Oregon Sea Grant serves the state, region and nation through an integrated program of research, outreach, and education that helps people understand, rationally use and conserve marine and coastal resources.
A glimpse at how zebrafish swimming upstream can help measure the effect of chemicals on motor development and behavior. Read the full story here: http://oregonprogress.oregonstate.edu/summer-2014/pollution-inside-us Oregon's Agricultural ...
This document is intended for policymakers so they can make informed decisions about upgrading or removing tide gates in an effort to improve conditions for Oregon’s native migratory fish and other animals and plants that inhabit estuaries.
Low-cost, extreme draining of Fall Creek Reservoir aided downstream migration of juvenile chinook salmon – and led to the gradual disappearance of two species of predatory invasive fish in the artificial lake.
Students use an online quarantine estimator to determine how long zebra mussels can survive out of water. By varying the settings, such as location in country and month of the year, students can observe how the time needed to dry a boat is related to the time of year and the local climate (humidity and temperature). This curriculum on invasive zebra and quagga mussels is part of the Menace to the West on Oregon Sea Grant's website.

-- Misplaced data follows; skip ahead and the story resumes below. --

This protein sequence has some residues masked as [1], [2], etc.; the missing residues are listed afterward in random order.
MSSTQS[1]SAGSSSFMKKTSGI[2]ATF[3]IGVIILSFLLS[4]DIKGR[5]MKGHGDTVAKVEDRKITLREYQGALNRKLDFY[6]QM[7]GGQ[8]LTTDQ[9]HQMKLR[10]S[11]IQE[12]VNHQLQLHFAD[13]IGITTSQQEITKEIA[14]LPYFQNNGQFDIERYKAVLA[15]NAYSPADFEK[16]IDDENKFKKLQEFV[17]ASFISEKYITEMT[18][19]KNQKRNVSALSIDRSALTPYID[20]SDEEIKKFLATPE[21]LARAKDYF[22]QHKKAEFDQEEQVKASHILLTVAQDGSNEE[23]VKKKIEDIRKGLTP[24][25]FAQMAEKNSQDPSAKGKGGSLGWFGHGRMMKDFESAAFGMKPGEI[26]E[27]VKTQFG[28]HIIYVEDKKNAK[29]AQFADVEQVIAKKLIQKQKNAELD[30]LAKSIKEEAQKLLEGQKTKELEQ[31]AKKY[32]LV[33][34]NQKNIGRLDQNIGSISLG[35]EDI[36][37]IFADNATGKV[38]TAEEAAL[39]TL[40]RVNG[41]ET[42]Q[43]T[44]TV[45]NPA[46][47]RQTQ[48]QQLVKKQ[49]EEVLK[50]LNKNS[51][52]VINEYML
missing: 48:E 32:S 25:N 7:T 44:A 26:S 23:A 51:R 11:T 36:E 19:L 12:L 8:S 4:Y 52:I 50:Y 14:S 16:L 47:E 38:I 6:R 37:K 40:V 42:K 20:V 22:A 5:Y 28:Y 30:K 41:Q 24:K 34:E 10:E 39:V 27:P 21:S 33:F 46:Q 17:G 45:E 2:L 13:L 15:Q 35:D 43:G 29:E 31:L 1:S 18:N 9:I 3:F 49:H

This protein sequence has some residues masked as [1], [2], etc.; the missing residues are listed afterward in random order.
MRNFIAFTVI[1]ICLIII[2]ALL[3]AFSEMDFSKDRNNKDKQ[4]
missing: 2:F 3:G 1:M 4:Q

This is a one-page fact sheet about invasive zebra and quagga mussels. It includes a map of the U.S. where the mussels have spread and other quick facts. The sheet is part of the invasive species curriculum Menace to the West. It is hosted on the Oregon Sea Grant website.
Samuel Chan, Tania Siemens, Rick Cooper |
Mar 2021 |
Three years of “health check-ups” on Oregon’s summer resident gray whales shows a compelling relationship between whales’ overall body condition and changing ocean conditions that likely limited availability of prey for the mammals, a new study from Oregon State University indicates.
Ask an Expert is a way for you to get answers from the Oregon State University Extension Service. We have experts in family and health, community development, food and agriculture, coastal issues, forestry, programs for young people, and gardening.
Q: I have a backyard pond that is pretty small- about 5x10. I was told that getting fish would help keep the pond clean of algae, which would be helpful. But I'd love to have frogs and a local garden center has native ...